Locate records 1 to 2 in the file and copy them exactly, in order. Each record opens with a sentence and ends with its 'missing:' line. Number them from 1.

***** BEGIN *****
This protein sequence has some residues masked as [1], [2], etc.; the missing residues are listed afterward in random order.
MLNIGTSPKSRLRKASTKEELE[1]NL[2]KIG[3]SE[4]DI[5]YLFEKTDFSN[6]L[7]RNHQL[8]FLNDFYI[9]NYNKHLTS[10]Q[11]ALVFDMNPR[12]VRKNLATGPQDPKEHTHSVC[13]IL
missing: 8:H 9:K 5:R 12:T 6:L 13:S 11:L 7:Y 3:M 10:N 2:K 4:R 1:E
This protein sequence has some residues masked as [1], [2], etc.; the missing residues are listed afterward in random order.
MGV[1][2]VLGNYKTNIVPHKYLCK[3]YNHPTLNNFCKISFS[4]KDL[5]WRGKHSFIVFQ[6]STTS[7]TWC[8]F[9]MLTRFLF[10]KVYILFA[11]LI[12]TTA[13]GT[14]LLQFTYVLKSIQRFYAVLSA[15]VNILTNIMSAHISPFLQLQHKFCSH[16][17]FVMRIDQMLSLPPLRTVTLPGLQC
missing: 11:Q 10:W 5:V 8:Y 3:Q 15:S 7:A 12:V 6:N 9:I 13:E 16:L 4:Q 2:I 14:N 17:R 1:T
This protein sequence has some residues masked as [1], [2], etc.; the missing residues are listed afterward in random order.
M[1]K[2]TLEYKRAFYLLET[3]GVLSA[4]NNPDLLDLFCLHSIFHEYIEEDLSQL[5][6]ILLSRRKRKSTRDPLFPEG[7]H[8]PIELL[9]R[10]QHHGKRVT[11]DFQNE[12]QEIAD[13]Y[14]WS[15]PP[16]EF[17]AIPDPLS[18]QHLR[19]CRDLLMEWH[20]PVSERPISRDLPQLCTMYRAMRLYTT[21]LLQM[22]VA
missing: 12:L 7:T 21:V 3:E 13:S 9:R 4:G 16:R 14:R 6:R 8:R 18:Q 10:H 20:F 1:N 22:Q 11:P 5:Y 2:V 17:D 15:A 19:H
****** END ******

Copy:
This protein sequence has some residues masked as [1], [2], etc.; the missing residues are listed afterward in random order.
MLNIGTSPKSRLRKASTKEELE[1]NL[2]KIG[3]SE[4]DI[5]YLFEKTDFSN[6]L[7]RNHQL[8]FLNDFYI[9]NYNKHLTS[10]Q[11]ALVFDMNPR[12]VRKNLATGPQDPKEHTHSVC[13]IL
missing: 8:H 9:K 5:R 12:T 6:L 13:S 11:L 7:Y 3:M 10:N 2:K 4:R 1:E
This protein sequence has some residues masked as [1], [2], etc.; the missing residues are listed afterward in random order.
MGV[1][2]VLGNYKTNIVPHKYLCK[3]YNHPTLNNFCKISFS[4]KDL[5]WRGKHSFIVFQ[6]STTS[7]TWC[8]F[9]MLTRFLF[10]KVYILFA[11]LI[12]TTA[13]GT[14]LLQFTYVLKSIQRFYAVLSA[15]VNILTNIMSAHISPFLQLQHKFCSH[16][17]FVMRIDQMLSLPPLRTVTLPGLQC
missing: 11:Q 10:W 5:V 8:Y 3:Q 15:S 7:A 12:V 6:N 9:I 13:E 16:L 4:Q 2:I 14:N 17:R 1:T